12/23/09

More thoughts

What great comments on the January 1st post. I totally agree that resolutions can be quite overwhelming. Even if you set short and long term goals, you must think about why you are making these goals? Most of the time, short and long term goals reflect the past. What failed in the past? What worked well for you in the past? Why are you making these goals? What will it mean to you if you accomplish these goals?
Stay committed to your goals regardless if they are weight, nutrition, exercise, life, relationship, work, personal or career-related. These are your personal and individualized goals and you are the one in charge of meeting these goals. Sure, others can motivate, inspire and push you along the way, but the steps to getting to the top of your cloudy mountain are not as high as you think. No matter who you are, a long and short term goal takes time. While you will certainly see results and/or progress on a daily basis, do not get discouraged when you have a down day. When you have a good day, be sure to recognize the achievement and remind yourself of your ultimate goal. In order to keep yourself motivated, be sure to track your progress either through a journal, blogging or through open communication with a close and trusting friend.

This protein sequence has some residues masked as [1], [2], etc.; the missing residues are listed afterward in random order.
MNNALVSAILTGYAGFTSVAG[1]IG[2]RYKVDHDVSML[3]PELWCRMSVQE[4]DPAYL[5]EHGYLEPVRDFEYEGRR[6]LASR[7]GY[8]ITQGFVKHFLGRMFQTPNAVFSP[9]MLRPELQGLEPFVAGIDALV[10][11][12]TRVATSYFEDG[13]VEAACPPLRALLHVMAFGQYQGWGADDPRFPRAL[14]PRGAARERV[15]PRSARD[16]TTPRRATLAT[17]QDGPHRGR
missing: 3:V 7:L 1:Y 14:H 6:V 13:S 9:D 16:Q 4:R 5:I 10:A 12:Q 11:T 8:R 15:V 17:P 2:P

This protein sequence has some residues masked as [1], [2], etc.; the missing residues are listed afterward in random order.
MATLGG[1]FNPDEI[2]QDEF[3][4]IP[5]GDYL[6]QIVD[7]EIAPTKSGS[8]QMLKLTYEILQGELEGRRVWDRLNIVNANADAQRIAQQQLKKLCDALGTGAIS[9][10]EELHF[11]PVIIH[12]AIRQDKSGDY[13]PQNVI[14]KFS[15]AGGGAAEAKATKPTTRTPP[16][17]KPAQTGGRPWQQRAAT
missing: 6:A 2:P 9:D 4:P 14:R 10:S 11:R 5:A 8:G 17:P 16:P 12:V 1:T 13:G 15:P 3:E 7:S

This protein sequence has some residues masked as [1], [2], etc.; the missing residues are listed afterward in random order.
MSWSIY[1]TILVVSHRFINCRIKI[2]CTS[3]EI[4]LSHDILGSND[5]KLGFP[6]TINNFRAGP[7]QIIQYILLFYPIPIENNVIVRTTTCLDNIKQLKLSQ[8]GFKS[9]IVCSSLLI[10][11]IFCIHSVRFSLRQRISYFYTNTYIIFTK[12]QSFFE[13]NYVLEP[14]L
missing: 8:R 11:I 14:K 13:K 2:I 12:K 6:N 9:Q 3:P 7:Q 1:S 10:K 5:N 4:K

Here's another one of my tips, found in the Aflac Iron Girl 2010 race schedule e-blast:

New Year resolutions may appear simple in your mind but a fresh idea must be practical and possible. Because a new way of living can be a rewarding change, start with good intentions and keep yourself motivated to reach your goals. Losing weight, eating healthier and improving your fitness may appear difficult at first but take small steps that you can actually follow through with your healthy resolutions.